CFP: Negotiating Cultural Differences in the Digital Communication Era

International Symposium organised by: Institute of American Studies and Polish Diaspora, Jagiellonian University, Krakow, Poland

Date: 2-3 October, 2013

Location: Jagiellonian University, Kraków, Poland

 Submission deadline: 30 June 2013

The reality of dynamically evolving communication technologies creates new models of perception, learning, shaping human relations, and cooperation. Tools for social activity provided by the so called new media can significantly affect the state development and maintenance of intercultural contacts and relationships. On one hand, the communication revolution has greatly increased individual access to the texts, values, models and representatives of other cultures. On the other hand, the strong effect of global centers of information, entertainment, and public opinion causes the establishing of a pan-national system of reference. Communications, themes, and ideas circulating in the main channels of information and cultural participation become familiar to all users, no matter their place of origin. On the basis of the mass culture, key events and processes discussed in the global arena, new narratives, ideas, and social expectations are created and these affect the states and actions of various subjects shaping intercultural relations.

The world debate about the roles and possibilities of new technologies in education and the shaping of attitudes and behaviours is becoming more and more intense. Traditional text-based techniques and tools are being replaced by those based on digital realis, making education and the development of social ties  less constrained by the older  limitations of time and space, especially for “digital” generation.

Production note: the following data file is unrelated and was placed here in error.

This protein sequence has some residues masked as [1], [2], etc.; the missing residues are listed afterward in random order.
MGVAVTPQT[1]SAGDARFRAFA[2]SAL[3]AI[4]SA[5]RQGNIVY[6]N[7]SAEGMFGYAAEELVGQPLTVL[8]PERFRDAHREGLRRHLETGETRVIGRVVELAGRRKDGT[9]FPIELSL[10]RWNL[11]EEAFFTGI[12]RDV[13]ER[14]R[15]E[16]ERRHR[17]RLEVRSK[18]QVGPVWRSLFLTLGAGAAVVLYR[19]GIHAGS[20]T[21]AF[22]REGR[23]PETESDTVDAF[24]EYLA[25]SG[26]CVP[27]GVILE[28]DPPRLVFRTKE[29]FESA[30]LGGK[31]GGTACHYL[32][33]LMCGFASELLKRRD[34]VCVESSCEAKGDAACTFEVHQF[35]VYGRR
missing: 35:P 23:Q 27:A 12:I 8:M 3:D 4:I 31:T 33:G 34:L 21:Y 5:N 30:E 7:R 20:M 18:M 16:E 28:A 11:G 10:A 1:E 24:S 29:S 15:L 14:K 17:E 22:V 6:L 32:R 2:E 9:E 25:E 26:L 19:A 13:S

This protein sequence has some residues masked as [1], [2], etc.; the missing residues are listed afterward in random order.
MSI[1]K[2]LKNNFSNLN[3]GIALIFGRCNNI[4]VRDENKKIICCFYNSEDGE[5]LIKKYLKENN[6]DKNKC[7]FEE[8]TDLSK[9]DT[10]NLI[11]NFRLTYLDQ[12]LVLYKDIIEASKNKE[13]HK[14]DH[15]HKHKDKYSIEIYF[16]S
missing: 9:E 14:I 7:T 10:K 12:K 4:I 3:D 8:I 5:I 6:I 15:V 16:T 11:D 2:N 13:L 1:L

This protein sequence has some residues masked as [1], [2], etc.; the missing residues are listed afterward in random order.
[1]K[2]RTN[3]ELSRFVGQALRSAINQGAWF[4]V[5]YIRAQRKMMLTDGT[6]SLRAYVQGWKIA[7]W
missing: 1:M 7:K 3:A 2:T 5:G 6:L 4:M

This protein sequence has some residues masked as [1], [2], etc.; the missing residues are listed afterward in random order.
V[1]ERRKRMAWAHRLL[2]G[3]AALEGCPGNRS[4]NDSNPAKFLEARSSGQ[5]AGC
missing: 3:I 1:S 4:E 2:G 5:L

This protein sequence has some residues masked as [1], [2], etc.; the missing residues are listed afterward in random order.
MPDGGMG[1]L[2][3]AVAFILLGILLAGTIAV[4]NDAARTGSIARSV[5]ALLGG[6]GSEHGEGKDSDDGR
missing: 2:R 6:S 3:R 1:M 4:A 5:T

With this call for papers we invite researchers to collaboratively explore the relations between culture, different readings of cultural meanings and new technologies dominating contemporary ways of communication. Interpretations of the conference theme, ranging from predictable to the surprising or even shocking, are highly encouraged. Aspects of the debate might include, but not be limited to, the following:

  • Theory and concepts of new media
  • New communication media in education processes
  • Virtual communities  in building  intercultural dialogue
  • ‘Digital natives’ – myth or reality?
  • New media in negotiating cultural differences and values
  • International relations and collaborations
  • New media, visual culture and semiology
  • Communication networks vs. web technologies
  • Web personalization vs. web intelligence
  • Identity, ethnicity and  gender in new media
  • Virtual relations and ‘real world’ friendship
  • New technologies in education, human interaction and knowledge sharing.

The conference is a part of a co-operation project between Jagiellonian University, Northern Illinois University and Columbia College Chicago.

Please send your submission (approx.300 words) for a 20-minute presentation together with short biographical notes by 30 June to:

Prof Garry Robson: or Dr Małgorzata Zachara:


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